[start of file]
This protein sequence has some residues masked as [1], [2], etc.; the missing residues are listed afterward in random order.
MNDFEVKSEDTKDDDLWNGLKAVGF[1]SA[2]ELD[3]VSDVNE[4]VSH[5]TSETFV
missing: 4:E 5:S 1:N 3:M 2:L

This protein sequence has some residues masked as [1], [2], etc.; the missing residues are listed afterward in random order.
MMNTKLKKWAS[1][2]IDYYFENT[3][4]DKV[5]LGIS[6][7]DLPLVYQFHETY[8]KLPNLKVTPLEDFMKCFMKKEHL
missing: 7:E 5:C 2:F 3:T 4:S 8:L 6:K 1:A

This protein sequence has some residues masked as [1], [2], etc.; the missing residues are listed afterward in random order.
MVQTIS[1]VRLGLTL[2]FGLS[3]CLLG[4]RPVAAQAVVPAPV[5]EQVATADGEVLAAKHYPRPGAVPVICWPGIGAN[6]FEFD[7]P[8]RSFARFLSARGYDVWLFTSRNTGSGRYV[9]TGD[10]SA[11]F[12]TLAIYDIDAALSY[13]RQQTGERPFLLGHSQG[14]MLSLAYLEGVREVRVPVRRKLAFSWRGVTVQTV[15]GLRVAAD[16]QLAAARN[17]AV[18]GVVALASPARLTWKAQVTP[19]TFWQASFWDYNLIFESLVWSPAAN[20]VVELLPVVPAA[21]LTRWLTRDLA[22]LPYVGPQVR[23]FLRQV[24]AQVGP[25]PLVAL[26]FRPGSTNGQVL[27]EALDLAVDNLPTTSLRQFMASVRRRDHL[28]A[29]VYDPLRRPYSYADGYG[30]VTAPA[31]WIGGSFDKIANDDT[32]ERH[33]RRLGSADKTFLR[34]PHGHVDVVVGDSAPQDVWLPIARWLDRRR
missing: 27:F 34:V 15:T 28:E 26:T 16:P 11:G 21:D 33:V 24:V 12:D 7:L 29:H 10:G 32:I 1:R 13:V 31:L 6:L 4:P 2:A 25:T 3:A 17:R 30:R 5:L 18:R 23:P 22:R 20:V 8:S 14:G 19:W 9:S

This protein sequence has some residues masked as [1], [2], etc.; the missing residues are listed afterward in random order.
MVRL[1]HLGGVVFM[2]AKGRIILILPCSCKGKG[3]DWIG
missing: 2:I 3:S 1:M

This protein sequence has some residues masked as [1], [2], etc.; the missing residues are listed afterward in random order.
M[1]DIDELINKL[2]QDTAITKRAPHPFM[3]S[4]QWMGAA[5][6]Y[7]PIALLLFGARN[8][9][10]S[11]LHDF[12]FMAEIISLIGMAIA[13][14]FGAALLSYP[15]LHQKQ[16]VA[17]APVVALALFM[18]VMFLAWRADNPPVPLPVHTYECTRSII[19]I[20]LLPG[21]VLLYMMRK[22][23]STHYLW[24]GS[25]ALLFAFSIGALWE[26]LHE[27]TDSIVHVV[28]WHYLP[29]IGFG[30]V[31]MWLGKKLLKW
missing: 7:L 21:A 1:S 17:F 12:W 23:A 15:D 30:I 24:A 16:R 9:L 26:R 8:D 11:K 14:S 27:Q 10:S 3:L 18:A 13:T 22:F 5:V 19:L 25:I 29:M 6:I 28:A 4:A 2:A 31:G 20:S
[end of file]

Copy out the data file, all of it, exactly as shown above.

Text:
This protein sequence has some residues masked as [1], [2], etc.; the missing residues are listed afterward in random order.
MNDFEVKSEDTKDDDLWNGLKAVGF[1]SA[2]ELD[3]VSDVNE[4]VSH[5]TSETFV
missing: 4:E 5:S 1:N 3:M 2:L

This protein sequence has some residues masked as [1], [2], etc.; the missing residues are listed afterward in random order.
MMNTKLKKWAS[1][2]IDYYFENT[3][4]DKV[5]LGIS[6][7]DLPLVYQFHETY[8]KLPNLKVTPLEDFMKCFMKKEHL
missing: 7:E 5:C 2:F 3:T 4:S 8:L 6:K 1:A

This protein sequence has some residues masked as [1], [2], etc.; the missing residues are listed afterward in random order.
MVQTIS[1]VRLGLTL[2]FGLS[3]CLLG[4]RPVAAQAVVPAPV[5]EQVATADGEVLAAKHYPRPGAVPVICWPGIGAN[6]FEFD[7]P[8]RSFARFLSARGYDVWLFTSRNTGSGRYV[9]TGD[10]SA[11]F[12]TLAIYDIDAALSY[13]RQQTGERPFLLGHSQG[14]MLSLAYLEGVREVRVPVRRKLAFSWRGVTVQTV[15]GLRVAAD[16]QLAAARN[17]AV[18]GVVALASPARLTWKAQVTP[19]TFWQASFWDYNLIFESLVWSPAAN[20]VVELLPVVPAA[21]LTRWLTRDLA[22]LPYVGPQVR[23]FLRQV[24]AQVGP[25]PLVAL[26]FRPGSTNGQVL[27]EALDLAVDNLPTTSLRQFMASVRRRDHL[28]A[29]VYDPLRRPYSYADGYG[30]VTAPA[31]WIGGSFDKIANDDT[32]ERH[33]RRLGSADKTFLR[34]PHGHVDVVVGDSAPQDVWLPIARWLDRRR
missing: 27:F 34:V 15:T 28:E 26:T 16:P 11:G 21:D 33:V 24:V 12:D 7:L 29:H 10:G 32:I 1:R 13:V 31:L 6:L 4:P 2:A 25:T 3:A 17:R 30:R 5:L 18:R 23:P 22:R 20:V 8:S 14:G 19:W 9:S

This protein sequence has some residues masked as [1], [2], etc.; the missing residues are listed afterward in random order.
MVRL[1]HLGGVVFM[2]AKGRIILILPCSCKGKG[3]DWIG
missing: 2:I 3:S 1:M

This protein sequence has some residues masked as [1], [2], etc.; the missing residues are listed afterward in random order.
M[1]DIDELINKL[2]QDTAITKRAPHPFM[3]S[4]QWMGAA[5][6]Y[7]PIALLLFGARN[8][9][10]S[11]LHDF[12]FMAEIISLIGMAIA[13][14]FGAALLSYP[15]LHQKQ[16]VA[17]APVVALALFM[18]VMFLAWRADNPPVPLPVHTYECTRSII[19]I[20]LLPG[21]VLLYMMRK[22][23]STHYLW[24]GS[25]ALLFAFSIGALWE[26]LHE[27]TDSIVHVV[28]WHYLP[29]IGFG[30]V[31]MWLGKKLLKW
missing: 7:L 21:A 1:S 17:F 12:W 23:A 15:D 30:I 24:A 16:R 9:L 26:R 8:D 11:K 14:S 27:Q 10:S 3:L 18:A 13:T 22:F 5:V 19:L 25:I 29:M 6:I 28:A 4:A 2:A 31:G 20:S